Home » Victims Spotlight: Remembering the Victims of Alaska’s “Butcher Baker”

Victims Spotlight: Remembering the Victims of Alaska’s “Butcher Baker”

Often, the public is told of cases falling through the cracks of the criminal justice system. However, the particularly devastating case of Robert Christian Hansen was a travesty of justice that did not slip through a crack. It was all but shoved through a hole.

As early as 1971, Alaskan authorities knew of Hansen’s proclivity for kidnapping and sexually assaulting women. He was arrested twice in December of that year; first for the abduction and attempted rape of an unnamed woman and the rape of a sex worker. After pleading no contest to assault with a deadly weapon–with the rape charge being dropped as part of a plea deal–Hansen was sentenced to five years. He only served six months. Unbeknownst to authorities, his killing spree would begin in 1973 and by the end of his decade long murderous rampage, as many as 17 (possibly 21) women would be dead.

Much like Gary Ridgway, Hansen targeted society’s most vulnerable, primarily sex workers and exotic dancers hoping to earn enough to support themselves and their families. Horrifyingly enough, the “Butcher Baker” upped the ante in his modus operandi, which often included abducting his victims, holding them hostage, and ‘releasing’ them into a secluded, wooded area so he could hunt them down like wild animals. After his arrest, Hansen’s home was found to contain an aeronautical chart with 37 little “x” marks on it. Many of these marks matched sites where prior bodies had been found (others were discovered later at the locations marked on Hansen’s murder map). Even with such damning evidence presented to him, Robert Hansen took every opportunity to minimize the weight of his actions; both those alleged and those to which he confessed.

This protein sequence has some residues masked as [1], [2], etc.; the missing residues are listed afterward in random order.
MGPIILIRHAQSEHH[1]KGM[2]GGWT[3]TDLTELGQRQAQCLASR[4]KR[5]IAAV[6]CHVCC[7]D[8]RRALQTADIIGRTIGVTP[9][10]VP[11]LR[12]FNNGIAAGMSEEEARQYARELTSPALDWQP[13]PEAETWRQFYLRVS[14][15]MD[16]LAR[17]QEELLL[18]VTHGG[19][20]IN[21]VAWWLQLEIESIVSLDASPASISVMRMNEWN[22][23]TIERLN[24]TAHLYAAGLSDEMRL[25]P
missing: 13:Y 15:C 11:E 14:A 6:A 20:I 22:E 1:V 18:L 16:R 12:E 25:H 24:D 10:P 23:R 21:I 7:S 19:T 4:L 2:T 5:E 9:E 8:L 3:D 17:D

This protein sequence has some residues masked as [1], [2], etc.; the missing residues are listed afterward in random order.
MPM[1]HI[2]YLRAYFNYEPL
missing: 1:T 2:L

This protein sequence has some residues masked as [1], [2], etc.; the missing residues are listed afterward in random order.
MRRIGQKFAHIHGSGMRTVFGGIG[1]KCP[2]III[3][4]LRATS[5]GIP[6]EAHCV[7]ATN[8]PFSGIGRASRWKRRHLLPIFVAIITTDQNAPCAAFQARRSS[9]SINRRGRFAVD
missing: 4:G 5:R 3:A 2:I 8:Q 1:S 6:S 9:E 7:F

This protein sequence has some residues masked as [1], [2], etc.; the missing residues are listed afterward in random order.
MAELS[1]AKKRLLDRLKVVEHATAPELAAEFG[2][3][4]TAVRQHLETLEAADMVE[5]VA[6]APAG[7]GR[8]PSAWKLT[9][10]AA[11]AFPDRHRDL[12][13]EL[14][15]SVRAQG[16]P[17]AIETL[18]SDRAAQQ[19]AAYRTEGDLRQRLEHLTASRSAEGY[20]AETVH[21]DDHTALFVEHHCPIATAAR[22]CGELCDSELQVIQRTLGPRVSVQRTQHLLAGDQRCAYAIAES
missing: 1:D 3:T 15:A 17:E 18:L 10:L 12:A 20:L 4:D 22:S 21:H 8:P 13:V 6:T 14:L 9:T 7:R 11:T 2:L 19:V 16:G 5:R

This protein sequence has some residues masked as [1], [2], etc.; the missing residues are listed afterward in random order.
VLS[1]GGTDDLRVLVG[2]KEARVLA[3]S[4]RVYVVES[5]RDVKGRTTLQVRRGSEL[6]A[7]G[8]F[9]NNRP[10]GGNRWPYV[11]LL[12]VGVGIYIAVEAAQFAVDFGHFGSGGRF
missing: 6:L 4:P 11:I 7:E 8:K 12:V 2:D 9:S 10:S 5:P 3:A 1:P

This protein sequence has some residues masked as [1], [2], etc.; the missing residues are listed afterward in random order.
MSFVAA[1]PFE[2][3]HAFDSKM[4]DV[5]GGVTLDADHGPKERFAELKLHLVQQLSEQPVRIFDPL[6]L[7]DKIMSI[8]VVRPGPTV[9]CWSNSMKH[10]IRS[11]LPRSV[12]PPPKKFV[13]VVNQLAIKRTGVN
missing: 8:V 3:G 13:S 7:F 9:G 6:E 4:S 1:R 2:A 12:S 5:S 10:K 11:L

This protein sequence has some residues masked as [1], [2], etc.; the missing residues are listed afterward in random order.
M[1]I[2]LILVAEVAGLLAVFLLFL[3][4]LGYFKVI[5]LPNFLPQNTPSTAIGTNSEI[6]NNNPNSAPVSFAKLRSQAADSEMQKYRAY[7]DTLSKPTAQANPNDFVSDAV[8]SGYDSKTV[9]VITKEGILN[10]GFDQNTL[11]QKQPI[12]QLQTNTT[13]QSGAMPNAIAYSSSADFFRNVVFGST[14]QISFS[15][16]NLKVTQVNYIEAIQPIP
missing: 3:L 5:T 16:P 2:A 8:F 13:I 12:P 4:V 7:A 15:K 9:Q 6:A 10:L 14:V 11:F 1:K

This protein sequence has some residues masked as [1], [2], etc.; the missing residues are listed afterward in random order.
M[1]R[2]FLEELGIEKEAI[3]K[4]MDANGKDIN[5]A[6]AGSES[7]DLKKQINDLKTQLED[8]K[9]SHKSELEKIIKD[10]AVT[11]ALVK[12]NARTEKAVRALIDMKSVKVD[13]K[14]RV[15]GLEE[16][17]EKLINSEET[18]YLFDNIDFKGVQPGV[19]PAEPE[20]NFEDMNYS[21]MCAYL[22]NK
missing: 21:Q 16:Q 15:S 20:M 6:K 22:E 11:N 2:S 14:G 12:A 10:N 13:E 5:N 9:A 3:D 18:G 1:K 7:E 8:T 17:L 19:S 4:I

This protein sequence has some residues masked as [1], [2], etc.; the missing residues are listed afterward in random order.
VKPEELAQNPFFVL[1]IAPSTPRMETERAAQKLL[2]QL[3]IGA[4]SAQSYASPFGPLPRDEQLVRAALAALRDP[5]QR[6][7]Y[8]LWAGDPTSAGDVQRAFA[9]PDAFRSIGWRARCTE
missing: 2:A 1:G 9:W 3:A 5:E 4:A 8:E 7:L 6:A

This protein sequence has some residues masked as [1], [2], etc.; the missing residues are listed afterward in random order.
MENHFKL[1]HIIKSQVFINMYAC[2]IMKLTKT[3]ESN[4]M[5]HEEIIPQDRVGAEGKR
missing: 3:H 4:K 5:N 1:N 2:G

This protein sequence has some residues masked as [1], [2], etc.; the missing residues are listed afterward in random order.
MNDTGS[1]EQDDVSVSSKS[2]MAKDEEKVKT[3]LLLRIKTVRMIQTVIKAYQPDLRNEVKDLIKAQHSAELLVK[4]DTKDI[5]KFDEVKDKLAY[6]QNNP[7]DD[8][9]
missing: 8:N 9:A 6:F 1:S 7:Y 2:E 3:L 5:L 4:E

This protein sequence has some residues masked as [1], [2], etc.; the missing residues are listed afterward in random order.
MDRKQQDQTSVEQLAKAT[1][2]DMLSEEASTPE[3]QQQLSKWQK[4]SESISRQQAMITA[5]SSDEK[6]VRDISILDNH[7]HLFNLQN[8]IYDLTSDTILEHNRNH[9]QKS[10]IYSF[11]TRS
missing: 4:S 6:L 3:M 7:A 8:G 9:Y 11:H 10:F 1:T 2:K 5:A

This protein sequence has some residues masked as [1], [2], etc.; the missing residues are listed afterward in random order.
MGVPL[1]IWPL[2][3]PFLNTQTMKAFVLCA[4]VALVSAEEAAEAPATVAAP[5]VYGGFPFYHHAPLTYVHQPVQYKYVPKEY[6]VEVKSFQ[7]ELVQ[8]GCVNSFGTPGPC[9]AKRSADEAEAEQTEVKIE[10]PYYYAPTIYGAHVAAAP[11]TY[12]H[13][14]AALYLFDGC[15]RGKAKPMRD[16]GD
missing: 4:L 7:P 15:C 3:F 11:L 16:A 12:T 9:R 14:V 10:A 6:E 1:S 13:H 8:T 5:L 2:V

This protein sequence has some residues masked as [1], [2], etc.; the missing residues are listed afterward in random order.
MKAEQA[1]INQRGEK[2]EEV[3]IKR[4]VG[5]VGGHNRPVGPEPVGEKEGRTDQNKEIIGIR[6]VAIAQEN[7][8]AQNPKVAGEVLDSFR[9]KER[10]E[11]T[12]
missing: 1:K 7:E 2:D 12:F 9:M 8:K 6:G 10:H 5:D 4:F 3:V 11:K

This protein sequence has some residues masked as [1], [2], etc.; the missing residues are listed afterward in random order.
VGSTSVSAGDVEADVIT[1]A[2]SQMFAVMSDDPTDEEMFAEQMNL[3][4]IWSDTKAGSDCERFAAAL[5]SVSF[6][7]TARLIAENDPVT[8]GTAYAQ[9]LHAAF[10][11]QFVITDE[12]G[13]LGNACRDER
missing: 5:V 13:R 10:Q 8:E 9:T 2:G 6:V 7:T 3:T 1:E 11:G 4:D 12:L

It was prosecutor Frank Rothschild who boiled Hansen’s heinous character down best during, arguably, the greatest courtroom speech of his career. It was before the honorable Judge Moody during the sentencing hearing for the “Butcher Baker” on February 27th, 1984. “Your Honor, before you sits a monster, an extreme aberration of a human being. A man who has walked among us for seventeen years, serving us donuts, Danish, and hot coffee, all with a pleasant smile. Mellow, mild-mannered, bespectacled, Bob the baker. A family man. A man so cunning, so clever, that his friends and acquaintances are in shock at what he now admits to before this court. Not even his wife of twenty years had any idea of his dark, evil side.”

Rothschild continued, “His crimes numb the mind. Hearing him tell of his crimes, which we did last week for ten to twelve hours, sapped the body of energy, it sapped the spirit. But the story must be told, for our community wants to know how is it that this man got away with these crimes all these years and how it is that we finally caught him. His manipulations are immense. And while he doesn’t admit it, it’s obvious from reading through and looking at where things started, and where the women ended up, he hunted them down, Judge. He let them run a little bit, and then he enjoyed a little hunt, just like with his big game animals…They weren’t human beings to him.”

Hansen is known to have sexually assaulted over thirty women in Alaska. Out of his suspected 17 murder victims, he was only formally charged with four of the deaths and the kidnapping and assault of one survivor. This resulted in a sentence of 461-years in prison without the possibility of parole. Rather than devoting any more attention to this serial offender, let’s focus our attention back to those who deserve it; the women that Hansen murdered.

The following list is a record of the victims Robert Hansen was convicted of attacking and killing.

“Eklutna Annie”